The scholarship will enable them to become familiar with the UK and gain
valuable skills, which will be of benefit both to them personally, and their
1984 the Chevening program has enabled almost 300 Thai graduates to study in the
UK. Working with British
Universities and businesses in Thailand to co-fund some awards, we are now able
to offer twenty to thirty scholarships annually in Thailand. Each scholarship is
fully funded: tuition fees, living expenses, return airfares are all included.
The scholarship carries no obligations after the scholar has returned to
is quite a prize. We are getting lots of good applicants but we think there are
more good potential applicants out there. So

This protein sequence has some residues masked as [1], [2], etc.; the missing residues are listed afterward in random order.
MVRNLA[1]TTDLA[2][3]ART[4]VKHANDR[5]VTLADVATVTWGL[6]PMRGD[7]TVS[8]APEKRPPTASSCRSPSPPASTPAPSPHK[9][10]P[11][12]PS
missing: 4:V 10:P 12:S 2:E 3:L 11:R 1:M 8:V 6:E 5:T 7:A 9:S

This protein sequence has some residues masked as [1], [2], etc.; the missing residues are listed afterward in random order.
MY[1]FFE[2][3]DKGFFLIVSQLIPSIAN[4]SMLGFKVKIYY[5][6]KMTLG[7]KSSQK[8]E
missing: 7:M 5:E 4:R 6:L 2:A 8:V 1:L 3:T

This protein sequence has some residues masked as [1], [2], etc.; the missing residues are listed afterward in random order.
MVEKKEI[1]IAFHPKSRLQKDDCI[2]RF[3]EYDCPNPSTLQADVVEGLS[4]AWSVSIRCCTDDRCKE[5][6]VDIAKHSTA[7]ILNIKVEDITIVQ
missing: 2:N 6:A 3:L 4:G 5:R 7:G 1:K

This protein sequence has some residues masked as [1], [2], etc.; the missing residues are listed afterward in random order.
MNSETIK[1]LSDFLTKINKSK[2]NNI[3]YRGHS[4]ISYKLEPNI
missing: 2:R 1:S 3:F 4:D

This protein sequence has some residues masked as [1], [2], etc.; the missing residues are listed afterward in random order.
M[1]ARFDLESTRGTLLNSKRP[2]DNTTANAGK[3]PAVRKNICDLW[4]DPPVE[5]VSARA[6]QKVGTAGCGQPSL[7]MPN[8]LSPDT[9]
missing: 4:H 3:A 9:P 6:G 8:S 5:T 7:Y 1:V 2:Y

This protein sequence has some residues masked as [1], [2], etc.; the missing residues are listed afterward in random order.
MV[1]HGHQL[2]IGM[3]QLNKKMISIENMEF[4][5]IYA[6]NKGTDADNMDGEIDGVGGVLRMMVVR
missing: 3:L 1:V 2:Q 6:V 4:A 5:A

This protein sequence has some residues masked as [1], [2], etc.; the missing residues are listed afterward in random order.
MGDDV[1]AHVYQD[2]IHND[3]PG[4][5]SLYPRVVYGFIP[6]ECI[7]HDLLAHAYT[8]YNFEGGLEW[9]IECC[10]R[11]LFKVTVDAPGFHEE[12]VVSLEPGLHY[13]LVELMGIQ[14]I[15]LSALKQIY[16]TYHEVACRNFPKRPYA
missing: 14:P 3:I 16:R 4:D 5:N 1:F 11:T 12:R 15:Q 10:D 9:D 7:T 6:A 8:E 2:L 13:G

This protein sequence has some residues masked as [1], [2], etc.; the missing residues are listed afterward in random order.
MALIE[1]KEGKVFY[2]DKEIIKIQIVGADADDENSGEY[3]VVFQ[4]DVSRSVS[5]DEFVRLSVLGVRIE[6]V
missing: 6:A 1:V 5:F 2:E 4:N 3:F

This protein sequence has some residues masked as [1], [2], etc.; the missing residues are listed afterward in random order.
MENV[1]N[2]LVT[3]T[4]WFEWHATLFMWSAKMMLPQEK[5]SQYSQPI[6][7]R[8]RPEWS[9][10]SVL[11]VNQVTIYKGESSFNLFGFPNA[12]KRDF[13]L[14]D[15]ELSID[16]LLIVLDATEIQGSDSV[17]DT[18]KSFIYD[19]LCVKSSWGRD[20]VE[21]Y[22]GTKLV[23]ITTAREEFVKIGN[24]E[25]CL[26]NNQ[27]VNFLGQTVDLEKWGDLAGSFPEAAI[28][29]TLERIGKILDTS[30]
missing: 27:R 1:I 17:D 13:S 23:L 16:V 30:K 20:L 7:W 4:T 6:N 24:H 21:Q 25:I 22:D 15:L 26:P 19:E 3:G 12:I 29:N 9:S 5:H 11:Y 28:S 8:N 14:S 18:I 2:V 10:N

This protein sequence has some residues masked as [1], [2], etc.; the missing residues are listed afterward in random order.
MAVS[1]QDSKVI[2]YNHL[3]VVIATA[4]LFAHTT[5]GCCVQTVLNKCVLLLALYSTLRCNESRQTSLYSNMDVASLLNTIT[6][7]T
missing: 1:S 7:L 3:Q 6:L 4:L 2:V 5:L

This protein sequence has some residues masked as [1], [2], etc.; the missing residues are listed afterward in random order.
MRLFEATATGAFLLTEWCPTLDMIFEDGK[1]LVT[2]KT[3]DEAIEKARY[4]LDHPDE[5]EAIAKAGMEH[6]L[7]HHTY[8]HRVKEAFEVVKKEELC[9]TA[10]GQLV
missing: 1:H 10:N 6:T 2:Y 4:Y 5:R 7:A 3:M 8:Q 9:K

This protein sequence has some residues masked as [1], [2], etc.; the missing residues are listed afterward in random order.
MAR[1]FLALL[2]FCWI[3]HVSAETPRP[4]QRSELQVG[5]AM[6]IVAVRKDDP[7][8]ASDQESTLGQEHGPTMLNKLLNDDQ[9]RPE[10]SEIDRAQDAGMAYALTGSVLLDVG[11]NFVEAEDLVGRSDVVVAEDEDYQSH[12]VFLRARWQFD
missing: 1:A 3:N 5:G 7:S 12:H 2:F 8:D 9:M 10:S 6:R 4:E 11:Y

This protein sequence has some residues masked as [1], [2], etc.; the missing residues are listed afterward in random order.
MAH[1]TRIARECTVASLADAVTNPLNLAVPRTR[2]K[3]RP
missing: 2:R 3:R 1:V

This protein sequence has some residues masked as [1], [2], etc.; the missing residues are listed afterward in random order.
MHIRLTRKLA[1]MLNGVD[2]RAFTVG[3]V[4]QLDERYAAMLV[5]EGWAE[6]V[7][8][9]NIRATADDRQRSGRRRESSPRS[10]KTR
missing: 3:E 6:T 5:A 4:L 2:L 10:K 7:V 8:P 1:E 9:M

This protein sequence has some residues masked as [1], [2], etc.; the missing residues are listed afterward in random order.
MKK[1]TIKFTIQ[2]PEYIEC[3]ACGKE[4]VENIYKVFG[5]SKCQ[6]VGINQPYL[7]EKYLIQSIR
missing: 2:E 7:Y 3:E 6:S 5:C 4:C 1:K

we are working with the British Council to raise the profile of the program in
Thailand, to encourage more of the best to apply for a scholarship.
Qualification criteria are high. Successful
applicants will be 25-35 years old, with two years work, a degree of at least
GPA 3.0 and excellent English language skills.
application period is from now until 15 September. Short-listed candidates will
be interviewed in November and successful applicants will be advised in
December, in good time to secure a course at almost any British University
starting in October 2003. Further
information and application forms are available from the British Council (www.britishcouncil.or.th)
or the British Embassy (www.britishemb.or.th) and I would encourage anybody with
an interest in postgraduate studies to find out more themselves.
We aim to make the best even better.”